The appellant resorted to legal action and pleaded breach of contract, negligence and/or carelessness against the respondent herein.  The learned trial High Court judge after hearing, entered judgment for the appellant and granted the appellant the reliefs sought.  The respondent lodged an appeal at the Court of Appeal, Accra, which reversed the judgment of the trial High Court on several grounds.  This appeal is before this court from the unanimous decision of the Court of Appeal, Accra.

The appeal has been argued on three main grounds, namely:

a.  The Court of Appeal erred in holding that the defendant/appellant/respondent was not negligent nor did contribute to the negligence in handling the appellant’s cargo and therefore not liable to the respondent.

b.  The Court of Appeal erred in holding that the defendant/appellant/respondent cannot be held for the negligence of its principal, a foreign company with no address in Ghana.

c.  The Court of Appeal erred in refusing to consider the damages aspect of the respondent’s appeal.

The first ground of appeal was seriously argued in detail by learned counsel for the appellant.  According to counsel, the evidence on record on negligence and which was accepted by the learned trial judge was erroneously set aside by the Court of Appeal.  He sought to crticise the judgment of the Court of Appeal that it had no right to reject the findings of fact made by the learned trial judge and supported his submissions with the cases of BENMAX v AUSTIN MOTOR CO. LTD [1952] 2 WLR 418, MORRIS v WEST HARTLEPOOL STEAM NAVIGATION CO LTD [1956] IWLR 177 and TONAZZI v BRUNNET [1953] 14 WACA 403.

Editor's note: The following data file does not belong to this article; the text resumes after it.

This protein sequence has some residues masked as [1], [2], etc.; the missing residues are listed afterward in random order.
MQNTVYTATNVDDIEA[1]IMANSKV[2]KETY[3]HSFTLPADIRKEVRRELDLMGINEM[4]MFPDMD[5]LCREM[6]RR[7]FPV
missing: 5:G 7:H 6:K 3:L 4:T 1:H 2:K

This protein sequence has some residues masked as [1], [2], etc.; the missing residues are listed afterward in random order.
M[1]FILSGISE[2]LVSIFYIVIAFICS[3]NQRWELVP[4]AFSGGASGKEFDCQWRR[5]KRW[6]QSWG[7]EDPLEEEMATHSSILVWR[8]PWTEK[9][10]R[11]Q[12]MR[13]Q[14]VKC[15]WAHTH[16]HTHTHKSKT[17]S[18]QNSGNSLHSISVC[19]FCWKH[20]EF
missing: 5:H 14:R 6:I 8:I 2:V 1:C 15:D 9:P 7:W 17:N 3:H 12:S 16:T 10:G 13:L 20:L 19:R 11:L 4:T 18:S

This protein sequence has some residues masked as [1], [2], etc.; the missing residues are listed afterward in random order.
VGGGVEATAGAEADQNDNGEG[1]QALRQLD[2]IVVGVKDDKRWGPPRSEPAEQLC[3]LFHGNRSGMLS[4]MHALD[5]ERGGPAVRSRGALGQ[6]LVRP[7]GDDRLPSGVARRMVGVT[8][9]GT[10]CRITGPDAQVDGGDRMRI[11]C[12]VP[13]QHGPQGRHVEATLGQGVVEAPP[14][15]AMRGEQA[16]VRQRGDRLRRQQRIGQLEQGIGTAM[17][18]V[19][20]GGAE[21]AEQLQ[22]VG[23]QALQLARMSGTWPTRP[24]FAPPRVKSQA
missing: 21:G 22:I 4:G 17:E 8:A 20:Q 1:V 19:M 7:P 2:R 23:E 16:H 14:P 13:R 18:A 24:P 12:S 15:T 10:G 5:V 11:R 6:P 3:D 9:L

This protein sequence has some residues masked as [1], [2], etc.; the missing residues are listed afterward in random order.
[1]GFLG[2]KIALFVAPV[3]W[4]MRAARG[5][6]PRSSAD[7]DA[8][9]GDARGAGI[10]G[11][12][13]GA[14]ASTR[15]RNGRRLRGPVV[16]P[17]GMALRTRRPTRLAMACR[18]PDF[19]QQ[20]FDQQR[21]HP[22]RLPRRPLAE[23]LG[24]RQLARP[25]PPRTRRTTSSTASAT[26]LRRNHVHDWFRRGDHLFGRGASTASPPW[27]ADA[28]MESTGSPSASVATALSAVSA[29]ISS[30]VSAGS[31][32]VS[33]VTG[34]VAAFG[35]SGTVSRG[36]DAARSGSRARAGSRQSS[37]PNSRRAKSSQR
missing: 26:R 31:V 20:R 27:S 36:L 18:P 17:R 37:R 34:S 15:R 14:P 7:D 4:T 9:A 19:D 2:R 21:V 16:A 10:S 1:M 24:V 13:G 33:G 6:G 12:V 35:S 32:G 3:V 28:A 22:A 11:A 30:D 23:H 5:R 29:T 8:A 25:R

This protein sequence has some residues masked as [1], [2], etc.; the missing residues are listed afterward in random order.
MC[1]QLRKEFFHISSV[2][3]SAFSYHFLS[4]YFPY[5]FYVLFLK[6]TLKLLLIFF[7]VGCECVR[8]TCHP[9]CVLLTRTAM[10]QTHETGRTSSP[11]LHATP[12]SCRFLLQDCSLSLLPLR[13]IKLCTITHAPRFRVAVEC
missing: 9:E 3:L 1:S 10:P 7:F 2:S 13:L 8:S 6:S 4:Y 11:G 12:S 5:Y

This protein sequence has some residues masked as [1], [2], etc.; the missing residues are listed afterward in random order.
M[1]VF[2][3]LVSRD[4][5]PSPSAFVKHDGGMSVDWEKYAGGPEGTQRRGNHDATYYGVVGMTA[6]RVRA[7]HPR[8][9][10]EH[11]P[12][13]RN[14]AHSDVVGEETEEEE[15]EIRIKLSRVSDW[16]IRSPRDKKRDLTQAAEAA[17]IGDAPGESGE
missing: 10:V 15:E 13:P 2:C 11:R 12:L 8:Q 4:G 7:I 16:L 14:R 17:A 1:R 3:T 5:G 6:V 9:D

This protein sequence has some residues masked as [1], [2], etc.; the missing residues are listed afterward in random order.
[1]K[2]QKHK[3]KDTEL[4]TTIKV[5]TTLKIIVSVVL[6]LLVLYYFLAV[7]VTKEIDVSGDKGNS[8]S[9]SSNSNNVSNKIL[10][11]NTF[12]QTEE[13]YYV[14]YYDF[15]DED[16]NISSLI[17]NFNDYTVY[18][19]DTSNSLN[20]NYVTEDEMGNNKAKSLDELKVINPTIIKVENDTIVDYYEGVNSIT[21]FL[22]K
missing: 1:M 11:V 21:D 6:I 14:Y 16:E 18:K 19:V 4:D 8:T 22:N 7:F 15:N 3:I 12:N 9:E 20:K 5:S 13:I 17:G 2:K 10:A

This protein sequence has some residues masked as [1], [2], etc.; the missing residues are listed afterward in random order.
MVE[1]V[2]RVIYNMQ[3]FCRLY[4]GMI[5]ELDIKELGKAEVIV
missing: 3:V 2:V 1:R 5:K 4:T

The principle deducible from the above cases is that an appellate court ought not to disturb the findings of facts made by the trial court unless those findings are not supported by the evidence on record.  In this appeal it would appear that the evidence on record was not based on demeanour.  It was also not the case that there were any serious conflicts in the evidence of both parties before the trial court.  The evidence was clearly devoid of controversy.  According to the evidence of the appellant the respondent did not correctly spell his name and also did not give the right address of the appellant for the correspondence to reach him on time when the goods arrived at the Tema Port.  He had on the pleadings charged the respondent of negligence and carelessness and pleaded the particulars of negligence in his amended statement of claim as follows: